UNITED NATIONS (AP) – The U.N. Security Council on Wednesday authorized an African force to protect Somalia’s government against an increasingly powerful Islamic militia, hoping to avert a broader regional conflict that could draw in neighboring countries.

It also lifted an arms embargo against the country to allow the force to be equipped.

The U.S.-sponsored resolution urges the Islamic movement that has taken control of the capital and most of southern Somalia in recent months to stop any further military expansion and join the government in peace talks.

It also threatens Security Council action against those who block peace efforts or attempt to overthrow the government. No measures were mentioned, but they could include sanctions.

The arms embargo against Somalia was imposed in 1992, a year after warlords overthrew dictator Mohamed Siad Barre and then turned on one another. A government was formed two years ago with the help of the U.N., but it has struggled to assert its authority against the Islamic militants.

Critics of the resolution, including some non-governmental organizations, accuse the Security Council of taking sides in the dispute between the government and the Islamic movement, which the U.S. has accused of harboring al-Qaida suspects.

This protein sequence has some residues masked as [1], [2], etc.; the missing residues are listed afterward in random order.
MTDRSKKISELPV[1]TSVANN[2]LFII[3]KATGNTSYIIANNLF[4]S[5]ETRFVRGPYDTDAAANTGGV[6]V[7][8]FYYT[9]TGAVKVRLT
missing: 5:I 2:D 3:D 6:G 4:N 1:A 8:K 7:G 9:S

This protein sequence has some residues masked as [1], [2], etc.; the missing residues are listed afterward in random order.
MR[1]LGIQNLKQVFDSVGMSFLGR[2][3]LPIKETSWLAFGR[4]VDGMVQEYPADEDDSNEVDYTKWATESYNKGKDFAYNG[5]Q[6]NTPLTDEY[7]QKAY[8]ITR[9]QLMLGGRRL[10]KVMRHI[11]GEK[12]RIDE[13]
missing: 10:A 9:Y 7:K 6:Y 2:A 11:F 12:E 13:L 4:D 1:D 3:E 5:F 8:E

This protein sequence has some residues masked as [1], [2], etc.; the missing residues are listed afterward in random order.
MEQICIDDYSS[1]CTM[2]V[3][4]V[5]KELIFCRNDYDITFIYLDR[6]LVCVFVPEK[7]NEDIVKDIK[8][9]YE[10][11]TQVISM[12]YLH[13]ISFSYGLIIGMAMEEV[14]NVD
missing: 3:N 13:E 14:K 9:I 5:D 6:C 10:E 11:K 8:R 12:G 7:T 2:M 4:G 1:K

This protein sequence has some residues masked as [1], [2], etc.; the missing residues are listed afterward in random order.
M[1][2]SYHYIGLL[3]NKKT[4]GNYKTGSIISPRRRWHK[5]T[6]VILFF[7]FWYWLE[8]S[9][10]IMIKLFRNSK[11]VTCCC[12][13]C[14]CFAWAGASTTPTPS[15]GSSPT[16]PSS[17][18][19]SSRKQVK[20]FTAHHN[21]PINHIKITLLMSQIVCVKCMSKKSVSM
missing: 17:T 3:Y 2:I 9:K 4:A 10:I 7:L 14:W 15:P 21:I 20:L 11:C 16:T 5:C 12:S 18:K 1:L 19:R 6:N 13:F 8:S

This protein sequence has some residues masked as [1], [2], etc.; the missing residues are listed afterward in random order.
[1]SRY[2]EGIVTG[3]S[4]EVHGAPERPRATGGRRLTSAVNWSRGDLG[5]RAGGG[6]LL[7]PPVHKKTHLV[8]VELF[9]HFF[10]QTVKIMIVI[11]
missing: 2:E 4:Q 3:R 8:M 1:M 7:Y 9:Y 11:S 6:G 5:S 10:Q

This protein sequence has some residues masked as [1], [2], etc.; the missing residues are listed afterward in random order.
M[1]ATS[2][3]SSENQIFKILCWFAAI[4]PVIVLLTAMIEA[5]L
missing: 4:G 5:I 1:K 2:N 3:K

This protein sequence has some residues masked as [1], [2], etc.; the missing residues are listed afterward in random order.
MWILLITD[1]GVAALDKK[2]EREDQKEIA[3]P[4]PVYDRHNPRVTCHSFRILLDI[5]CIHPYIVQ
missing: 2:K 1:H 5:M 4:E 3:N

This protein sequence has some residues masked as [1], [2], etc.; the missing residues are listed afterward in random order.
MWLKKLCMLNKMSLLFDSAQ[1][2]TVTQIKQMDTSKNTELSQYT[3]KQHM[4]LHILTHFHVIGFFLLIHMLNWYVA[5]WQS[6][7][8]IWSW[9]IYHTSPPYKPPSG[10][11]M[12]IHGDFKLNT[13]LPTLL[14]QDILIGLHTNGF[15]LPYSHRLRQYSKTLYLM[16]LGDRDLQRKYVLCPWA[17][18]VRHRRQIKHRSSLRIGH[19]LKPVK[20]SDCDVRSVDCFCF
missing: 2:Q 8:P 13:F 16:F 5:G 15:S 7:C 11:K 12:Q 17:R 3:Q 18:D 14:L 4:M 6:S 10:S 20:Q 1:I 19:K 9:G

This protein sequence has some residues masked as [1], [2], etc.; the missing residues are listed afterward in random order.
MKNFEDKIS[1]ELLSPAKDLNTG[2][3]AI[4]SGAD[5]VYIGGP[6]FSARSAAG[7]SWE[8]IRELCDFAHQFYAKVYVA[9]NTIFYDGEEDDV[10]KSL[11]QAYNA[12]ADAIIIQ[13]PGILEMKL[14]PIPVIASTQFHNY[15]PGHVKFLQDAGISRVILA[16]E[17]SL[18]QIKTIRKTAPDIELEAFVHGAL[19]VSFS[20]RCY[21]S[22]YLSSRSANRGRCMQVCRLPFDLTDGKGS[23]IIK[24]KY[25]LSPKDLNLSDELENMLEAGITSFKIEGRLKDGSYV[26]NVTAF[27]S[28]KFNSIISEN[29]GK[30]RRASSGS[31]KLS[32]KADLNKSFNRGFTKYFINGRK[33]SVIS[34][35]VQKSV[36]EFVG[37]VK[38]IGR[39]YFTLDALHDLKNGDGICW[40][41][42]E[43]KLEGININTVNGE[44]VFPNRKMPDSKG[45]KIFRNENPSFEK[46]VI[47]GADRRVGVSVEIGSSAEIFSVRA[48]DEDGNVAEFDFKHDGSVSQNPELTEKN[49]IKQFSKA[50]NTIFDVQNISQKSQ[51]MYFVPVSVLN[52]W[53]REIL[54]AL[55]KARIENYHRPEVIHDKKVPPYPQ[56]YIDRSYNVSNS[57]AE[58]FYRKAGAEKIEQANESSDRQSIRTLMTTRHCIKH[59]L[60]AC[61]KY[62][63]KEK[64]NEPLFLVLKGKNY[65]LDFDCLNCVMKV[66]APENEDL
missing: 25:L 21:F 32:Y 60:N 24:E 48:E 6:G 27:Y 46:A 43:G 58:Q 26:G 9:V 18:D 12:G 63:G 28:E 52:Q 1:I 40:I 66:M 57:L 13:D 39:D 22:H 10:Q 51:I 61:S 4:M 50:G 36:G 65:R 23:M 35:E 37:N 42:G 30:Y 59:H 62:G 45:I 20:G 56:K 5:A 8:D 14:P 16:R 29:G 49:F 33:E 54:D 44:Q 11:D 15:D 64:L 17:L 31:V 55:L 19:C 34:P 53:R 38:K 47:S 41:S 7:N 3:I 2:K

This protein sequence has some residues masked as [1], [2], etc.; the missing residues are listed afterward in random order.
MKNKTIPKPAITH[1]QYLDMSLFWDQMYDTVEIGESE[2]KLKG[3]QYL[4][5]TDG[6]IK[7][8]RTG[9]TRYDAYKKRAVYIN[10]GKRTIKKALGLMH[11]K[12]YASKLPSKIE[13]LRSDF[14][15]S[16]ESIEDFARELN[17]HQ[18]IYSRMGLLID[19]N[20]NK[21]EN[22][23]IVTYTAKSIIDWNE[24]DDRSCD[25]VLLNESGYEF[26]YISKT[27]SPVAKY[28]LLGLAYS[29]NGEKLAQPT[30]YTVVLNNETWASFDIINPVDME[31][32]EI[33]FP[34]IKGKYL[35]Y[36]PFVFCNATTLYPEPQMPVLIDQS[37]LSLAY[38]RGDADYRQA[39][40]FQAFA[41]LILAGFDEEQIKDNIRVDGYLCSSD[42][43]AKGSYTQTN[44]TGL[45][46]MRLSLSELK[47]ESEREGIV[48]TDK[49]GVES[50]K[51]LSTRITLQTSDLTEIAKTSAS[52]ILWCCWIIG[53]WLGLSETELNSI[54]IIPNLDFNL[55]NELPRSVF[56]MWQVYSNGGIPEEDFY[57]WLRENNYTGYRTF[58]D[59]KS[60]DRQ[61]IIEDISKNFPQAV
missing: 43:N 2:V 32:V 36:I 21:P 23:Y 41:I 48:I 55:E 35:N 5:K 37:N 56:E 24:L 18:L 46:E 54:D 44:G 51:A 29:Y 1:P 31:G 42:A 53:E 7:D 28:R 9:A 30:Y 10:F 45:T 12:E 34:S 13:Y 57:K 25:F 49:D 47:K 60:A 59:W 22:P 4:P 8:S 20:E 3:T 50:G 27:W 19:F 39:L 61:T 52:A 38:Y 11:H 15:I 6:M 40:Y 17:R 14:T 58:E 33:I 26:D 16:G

U.S. Ambassador John Bolton said the United States, like many other countries, is concerned about the deteriorating security situation in Somalia and the possibility of a wider regional conflict. He said the regional force would be “a key element in preventing conflict.”

There are fears that Somalia could become a proxy battleground for Ethiopia and Eritrea, which fought a border war in 1998-2000.

A confidential U.N. report obtained recently by the AP said 6,000 to 8,000 Ethiopian troops were in Somalia or along the border, supporting the transitional government. It also said 2,000 soldiers from Eritrea were inside Somalia, supporting the Islamic militia. Eritrea denies having any troops in Somalia, while Ethiopia insists it has sent only a few hundred advisers.

The resolution authorizes a seven-nation East African group known as the Intergovernmental Authority on Development, or IGAD, and the African Union to establish “a protection and training mission in Somalia” for an initial period of six months.

It lifts the arms embargo on Somalia so the force can by supplied with weapons and military equipment and engage in technical training.

The resolution bans Somalia’s neighbors from sending soldiers – a provision demanded by European members of the Security Council who want to ensure the force’s aim is to promote peace.

The ban would prohibit participation in the force by troops from Ethiopia, Djibouti and Kenya – but not Uganda, which is the only country thus far to volunteer troops.

Council diplomats said IGAD envisions a force of eight battalions, each with 700 to 800 troops, but only two would be deployed in the first phase.

Bolton told the Security Council that the U.S. views the deployment of a regional force “as a critical element to help resume credible dialogue” between the transitional government and the Islamic movement.

“It will also help to create the conditions for Ethiopian and Eritrean disengagement from Somalia,” he said.

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